Micronesia: Violence For, And Against, Democracy


: The Pacific Islands

November 30, 2006: Fiji's Prime Minister Laisenia Qarase faces another coup by the army. This would be the fourth coup since 1987. The problem is not democracy, but ethnicity. Only 51 percent of the population are Melanesians (native Fijians). Another 44 percent are descended from Indians imported over a century ago to work the sugar plantations. The native Fijians were not willing to do the work. The Indians now dominate the economy, and the Fijians don't like it. Most of the soldiers in the army are Melanesians, but a majority of Fijians are willing to elect politicians of Indian ancestry, to run the country. A minority of Melanesians, including many officers in the army, have tried to block this "takeover" of the country by "foreigners" (the elected Indian politicians) by forcibly removing the "foreign" politicians. But the other "foreign politicians" keep getting elected. Fijians have not been able to come up with a solution for this problem. Currently, the head of armed forces, a Melanesian named Bainimarama, is making several demands on the Indian politicians (and the Australian official acting as Police Commissioner). Failure to comply will result in a coup. But Commodore Bainimarama has been threatening for nearly a year, and not acting. Apparently, Bainimarama is fearful that, this time around, there might be a civil war, and not just a coup. That would be messy, but if would be progress of a sort. The stalemate continues, but Bainimarama is losing a little more popular support for each day the crises continues. Coup threats are not good for the economy, and that has an impact on popular opinion that does not favot Bainimarama.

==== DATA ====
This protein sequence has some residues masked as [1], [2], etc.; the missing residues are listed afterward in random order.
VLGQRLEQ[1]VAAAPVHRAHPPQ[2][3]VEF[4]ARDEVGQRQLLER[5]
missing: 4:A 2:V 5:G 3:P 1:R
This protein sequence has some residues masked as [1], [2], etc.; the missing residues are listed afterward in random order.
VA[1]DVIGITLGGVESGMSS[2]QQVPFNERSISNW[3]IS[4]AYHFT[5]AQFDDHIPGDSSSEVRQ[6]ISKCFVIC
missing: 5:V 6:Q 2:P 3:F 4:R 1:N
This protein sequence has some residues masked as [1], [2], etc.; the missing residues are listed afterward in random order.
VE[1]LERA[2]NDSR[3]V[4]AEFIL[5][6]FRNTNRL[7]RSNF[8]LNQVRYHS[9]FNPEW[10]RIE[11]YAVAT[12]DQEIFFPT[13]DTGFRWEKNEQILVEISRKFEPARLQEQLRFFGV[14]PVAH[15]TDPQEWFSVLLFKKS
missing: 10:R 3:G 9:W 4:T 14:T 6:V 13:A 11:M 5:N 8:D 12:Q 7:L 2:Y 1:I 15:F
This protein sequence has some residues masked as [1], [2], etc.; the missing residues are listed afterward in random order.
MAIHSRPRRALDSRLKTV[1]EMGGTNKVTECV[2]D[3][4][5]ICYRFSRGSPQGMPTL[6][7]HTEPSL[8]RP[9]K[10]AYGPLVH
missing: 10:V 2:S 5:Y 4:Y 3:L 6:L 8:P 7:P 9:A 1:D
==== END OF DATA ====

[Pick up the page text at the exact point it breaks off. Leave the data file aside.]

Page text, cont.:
November 18, 2006: Some 150 Australian and New Zealand troops arrived in Tonga, to pacify the capital, where mobs had burned down most of the business district. The riots stopped, the government promised to implement full democracy by 2008, and the foreign troops are planning to leave soon.

November 16, 2006: In Tonga, popular discontent over the speed at which democratic reforms will be introduced, led to mobs to form in the capital. Police were unable to control the violence, which degenerated into looting and attacks on foreigners. Tonga is a monarchy, and for decades the kings have been promising full democracy, but putting off implementing it.


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